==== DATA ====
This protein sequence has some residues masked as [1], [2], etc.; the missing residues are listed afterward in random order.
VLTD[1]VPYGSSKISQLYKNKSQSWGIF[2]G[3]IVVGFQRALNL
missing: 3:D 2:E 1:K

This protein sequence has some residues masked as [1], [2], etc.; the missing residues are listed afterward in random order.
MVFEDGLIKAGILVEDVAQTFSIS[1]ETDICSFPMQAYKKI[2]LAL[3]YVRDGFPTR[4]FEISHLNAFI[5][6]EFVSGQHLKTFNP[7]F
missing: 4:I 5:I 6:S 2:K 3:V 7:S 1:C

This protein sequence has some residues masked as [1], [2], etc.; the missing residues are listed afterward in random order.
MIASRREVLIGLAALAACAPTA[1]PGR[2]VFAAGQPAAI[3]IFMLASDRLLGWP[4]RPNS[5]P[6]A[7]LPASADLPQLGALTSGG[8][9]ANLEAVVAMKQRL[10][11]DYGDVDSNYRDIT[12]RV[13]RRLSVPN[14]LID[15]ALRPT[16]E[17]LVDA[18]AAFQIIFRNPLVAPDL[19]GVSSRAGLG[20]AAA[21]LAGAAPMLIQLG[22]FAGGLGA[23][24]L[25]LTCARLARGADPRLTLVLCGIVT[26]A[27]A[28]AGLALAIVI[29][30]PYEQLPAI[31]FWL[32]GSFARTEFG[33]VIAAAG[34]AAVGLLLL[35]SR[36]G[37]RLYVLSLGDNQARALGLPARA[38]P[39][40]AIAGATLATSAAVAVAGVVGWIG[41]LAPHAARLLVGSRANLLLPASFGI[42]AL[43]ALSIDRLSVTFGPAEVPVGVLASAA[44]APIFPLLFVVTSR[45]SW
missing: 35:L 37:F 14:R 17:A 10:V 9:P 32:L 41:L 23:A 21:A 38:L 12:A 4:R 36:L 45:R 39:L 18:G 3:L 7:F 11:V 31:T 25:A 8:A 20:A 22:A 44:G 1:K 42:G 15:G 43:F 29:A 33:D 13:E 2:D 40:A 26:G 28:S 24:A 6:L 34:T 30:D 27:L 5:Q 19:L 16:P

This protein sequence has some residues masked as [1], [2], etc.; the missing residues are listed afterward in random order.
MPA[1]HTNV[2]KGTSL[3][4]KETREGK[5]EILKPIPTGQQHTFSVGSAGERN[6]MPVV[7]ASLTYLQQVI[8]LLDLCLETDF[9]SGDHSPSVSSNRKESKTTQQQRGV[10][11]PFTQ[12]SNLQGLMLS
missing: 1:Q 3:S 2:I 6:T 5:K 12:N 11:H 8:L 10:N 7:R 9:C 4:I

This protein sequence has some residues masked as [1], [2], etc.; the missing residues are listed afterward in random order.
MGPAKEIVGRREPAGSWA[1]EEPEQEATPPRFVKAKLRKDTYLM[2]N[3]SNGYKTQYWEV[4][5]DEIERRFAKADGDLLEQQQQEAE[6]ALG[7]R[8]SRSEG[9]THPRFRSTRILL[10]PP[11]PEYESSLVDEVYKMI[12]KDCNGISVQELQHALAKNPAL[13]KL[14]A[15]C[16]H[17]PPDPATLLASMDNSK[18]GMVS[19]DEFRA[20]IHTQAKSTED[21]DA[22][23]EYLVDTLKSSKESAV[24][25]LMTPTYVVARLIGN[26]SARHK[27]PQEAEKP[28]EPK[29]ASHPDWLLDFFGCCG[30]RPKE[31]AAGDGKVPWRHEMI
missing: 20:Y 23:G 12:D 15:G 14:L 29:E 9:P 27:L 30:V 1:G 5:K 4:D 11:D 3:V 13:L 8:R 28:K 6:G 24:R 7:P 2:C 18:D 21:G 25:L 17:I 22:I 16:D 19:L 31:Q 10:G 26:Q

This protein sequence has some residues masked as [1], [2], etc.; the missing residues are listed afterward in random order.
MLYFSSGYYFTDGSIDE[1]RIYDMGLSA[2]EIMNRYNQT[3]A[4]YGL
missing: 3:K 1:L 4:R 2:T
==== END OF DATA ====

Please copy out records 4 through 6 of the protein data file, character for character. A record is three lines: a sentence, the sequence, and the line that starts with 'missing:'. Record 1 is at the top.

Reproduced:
This protein sequence has some residues masked as [1], [2], etc.; the missing residues are listed afterward in random order.
MPA[1]HTNV[2]KGTSL[3][4]KETREGK[5]EILKPIPTGQQHTFSVGSAGERN[6]MPVV[7]ASLTYLQQVI[8]LLDLCLETDF[9]SGDHSPSVSSNRKESKTTQQQRGV[10][11]PFTQ[12]SNLQGLMLS
missing: 1:Q 3:S 2:I 6:T 5:K 12:N 11:H 8:L 10:N 7:R 9:C 4:I

This protein sequence has some residues masked as [1], [2], etc.; the missing residues are listed afterward in random order.
MGPAKEIVGRREPAGSWA[1]EEPEQEATPPRFVKAKLRKDTYLM[2]N[3]SNGYKTQYWEV[4][5]DEIERRFAKADGDLLEQQQQEAE[6]ALG[7]R[8]SRSEG[9]THPRFRSTRILL[10]PP[11]PEYESSLVDEVYKMI[12]KDCNGISVQELQHALAKNPAL[13]KL[14]A[15]C[16]H[17]PPDPATLLASMDNSK[18]GMVS[19]DEFRA[20]IHTQAKSTED[21]DA[22][23]EYLVDTLKSSKESAV[24][25]LMTPTYVVARLIGN[26]SARHK[27]PQEAEKP[28]EPK[29]ASHPDWLLDFFGCCG[30]RPKE[31]AAGDGKVPWRHEMI
missing: 20:Y 23:G 12:D 15:G 14:L 29:E 9:P 27:L 30:V 1:G 5:K 4:D 11:D 3:V 13:L 8:R 28:K 6:G 24:R 7:P 2:C 18:D 21:G 25:L 17:I 22:I 16:D 19:L 31:Q 10:G 26:Q

This protein sequence has some residues masked as [1], [2], etc.; the missing residues are listed afterward in random order.
MLYFSSGYYFTDGSIDE[1]RIYDMGLSA[2]EIMNRYNQT[3]A[4]YGL
missing: 3:K 1:L 4:R 2:T